A small crack formed between environmental interests and the rest of America in 1994 when the Republican party took control of both houses of Congress. That crack is now a chasm across which we can no longer shout to make ourselves heard.
Environmental preservation groups could still build a bridge across the chasm, of course, but your article makes it clear that the agenda is to build tunnels and spider holes from which to fight the next four years.
A column from the San Diego Union-Tribune recently raised an interesting question: "Is the environmental movement still a movement, or is it now a tradition? A movement suggests change and adaptability. A tradition is something people cling to for a sense of stability, especially in time of fear."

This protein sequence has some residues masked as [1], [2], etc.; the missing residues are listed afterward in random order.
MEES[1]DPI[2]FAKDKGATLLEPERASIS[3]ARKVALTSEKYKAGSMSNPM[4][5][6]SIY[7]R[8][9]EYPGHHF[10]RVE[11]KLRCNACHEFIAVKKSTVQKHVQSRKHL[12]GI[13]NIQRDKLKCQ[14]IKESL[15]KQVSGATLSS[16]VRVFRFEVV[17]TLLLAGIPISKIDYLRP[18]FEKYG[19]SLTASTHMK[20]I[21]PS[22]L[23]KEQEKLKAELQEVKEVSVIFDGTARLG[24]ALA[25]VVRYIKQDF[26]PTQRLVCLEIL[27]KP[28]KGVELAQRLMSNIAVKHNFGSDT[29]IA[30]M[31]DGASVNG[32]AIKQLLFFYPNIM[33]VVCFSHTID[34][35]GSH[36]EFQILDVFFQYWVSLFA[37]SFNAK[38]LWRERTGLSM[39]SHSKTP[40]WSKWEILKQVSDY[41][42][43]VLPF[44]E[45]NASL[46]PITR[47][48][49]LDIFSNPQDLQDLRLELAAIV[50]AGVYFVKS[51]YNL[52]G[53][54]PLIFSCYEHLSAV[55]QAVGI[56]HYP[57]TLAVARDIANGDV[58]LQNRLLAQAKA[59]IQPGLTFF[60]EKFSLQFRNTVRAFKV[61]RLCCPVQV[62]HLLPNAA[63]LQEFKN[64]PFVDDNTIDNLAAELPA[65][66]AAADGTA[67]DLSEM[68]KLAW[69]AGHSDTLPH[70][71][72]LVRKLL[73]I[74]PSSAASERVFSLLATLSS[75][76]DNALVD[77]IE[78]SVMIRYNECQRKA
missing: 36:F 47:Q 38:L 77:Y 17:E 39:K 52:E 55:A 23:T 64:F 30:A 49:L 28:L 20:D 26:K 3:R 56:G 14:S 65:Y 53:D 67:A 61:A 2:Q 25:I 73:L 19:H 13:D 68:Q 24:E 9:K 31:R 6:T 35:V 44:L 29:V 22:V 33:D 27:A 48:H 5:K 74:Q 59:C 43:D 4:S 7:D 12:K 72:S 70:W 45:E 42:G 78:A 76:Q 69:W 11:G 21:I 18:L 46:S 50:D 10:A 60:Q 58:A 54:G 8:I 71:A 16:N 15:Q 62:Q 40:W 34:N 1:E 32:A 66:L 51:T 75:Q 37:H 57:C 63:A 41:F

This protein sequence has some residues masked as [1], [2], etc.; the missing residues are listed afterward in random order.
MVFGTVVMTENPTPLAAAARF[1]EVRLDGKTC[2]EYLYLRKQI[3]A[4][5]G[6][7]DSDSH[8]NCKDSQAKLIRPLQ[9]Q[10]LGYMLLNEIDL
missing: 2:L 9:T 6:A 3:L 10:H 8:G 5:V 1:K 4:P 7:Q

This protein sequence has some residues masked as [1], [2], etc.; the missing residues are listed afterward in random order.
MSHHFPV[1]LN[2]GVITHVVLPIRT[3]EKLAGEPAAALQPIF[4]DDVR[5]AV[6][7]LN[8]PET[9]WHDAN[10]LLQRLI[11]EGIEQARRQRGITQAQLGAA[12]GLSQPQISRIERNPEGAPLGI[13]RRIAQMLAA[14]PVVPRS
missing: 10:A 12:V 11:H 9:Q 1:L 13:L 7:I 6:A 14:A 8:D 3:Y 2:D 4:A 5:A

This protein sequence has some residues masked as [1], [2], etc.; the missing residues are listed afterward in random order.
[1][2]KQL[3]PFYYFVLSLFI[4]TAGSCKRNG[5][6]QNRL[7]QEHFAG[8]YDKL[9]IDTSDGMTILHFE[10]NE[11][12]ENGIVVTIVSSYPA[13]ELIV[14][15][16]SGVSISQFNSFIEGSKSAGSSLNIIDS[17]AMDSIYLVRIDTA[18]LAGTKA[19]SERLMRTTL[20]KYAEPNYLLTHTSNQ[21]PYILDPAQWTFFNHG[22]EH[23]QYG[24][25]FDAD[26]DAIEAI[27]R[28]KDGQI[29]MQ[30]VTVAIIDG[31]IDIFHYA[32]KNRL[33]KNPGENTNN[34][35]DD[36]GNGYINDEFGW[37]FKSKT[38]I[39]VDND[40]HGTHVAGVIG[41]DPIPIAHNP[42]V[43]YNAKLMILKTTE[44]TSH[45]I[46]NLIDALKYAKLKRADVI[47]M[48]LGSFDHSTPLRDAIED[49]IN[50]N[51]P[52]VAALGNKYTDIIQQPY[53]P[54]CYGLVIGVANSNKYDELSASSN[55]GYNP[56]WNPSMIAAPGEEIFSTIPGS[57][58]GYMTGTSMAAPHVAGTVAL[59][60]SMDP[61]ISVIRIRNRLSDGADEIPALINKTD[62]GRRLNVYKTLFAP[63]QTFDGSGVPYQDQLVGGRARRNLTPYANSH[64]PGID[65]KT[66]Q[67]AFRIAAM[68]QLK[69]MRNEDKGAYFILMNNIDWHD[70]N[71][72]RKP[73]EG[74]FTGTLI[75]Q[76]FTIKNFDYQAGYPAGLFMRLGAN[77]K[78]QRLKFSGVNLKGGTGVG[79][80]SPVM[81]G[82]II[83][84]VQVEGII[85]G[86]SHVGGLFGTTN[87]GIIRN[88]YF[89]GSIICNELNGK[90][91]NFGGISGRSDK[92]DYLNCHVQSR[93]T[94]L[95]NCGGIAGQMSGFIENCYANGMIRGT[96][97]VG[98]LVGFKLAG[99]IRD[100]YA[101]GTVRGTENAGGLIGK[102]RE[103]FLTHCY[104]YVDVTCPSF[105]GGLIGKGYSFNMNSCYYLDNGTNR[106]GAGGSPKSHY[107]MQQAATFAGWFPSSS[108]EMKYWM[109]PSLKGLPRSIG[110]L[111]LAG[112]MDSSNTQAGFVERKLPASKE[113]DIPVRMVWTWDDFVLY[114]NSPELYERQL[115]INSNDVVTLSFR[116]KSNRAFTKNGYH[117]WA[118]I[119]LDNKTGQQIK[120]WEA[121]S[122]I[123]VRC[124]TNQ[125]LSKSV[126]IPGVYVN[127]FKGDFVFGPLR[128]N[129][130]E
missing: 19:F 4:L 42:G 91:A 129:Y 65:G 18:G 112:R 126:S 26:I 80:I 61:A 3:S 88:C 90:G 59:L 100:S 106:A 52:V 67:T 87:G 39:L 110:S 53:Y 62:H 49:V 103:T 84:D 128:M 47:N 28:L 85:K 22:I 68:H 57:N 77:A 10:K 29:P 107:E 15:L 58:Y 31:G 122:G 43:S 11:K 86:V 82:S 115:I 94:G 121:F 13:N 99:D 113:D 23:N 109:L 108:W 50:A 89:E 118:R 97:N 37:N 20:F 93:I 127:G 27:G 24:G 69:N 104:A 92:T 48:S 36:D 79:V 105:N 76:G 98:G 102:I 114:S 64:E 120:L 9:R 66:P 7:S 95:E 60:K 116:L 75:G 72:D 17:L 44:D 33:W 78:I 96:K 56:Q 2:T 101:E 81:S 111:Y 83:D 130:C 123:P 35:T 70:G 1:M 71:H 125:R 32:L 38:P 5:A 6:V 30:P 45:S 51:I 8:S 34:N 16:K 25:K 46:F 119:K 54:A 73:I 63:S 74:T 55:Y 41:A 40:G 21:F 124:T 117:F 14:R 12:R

It may be the environmental movement is now clinging to an idea out of a desire for stability, and is no longer a real movement.
St. Anthony, Idaho
- John Finch on Illegal bike trails and a Forest Service crackdown divide a town
- W John Faust on Freeway closure by flash flood should teach us a lesson
- David Taft on Deaths renew calls for national parks to rescind BASE jumping bans
- Ryan Stevenson on Can human judgment handle avalanches?
- Tom Gandesbery on In the middle of nowhere, a Promised Land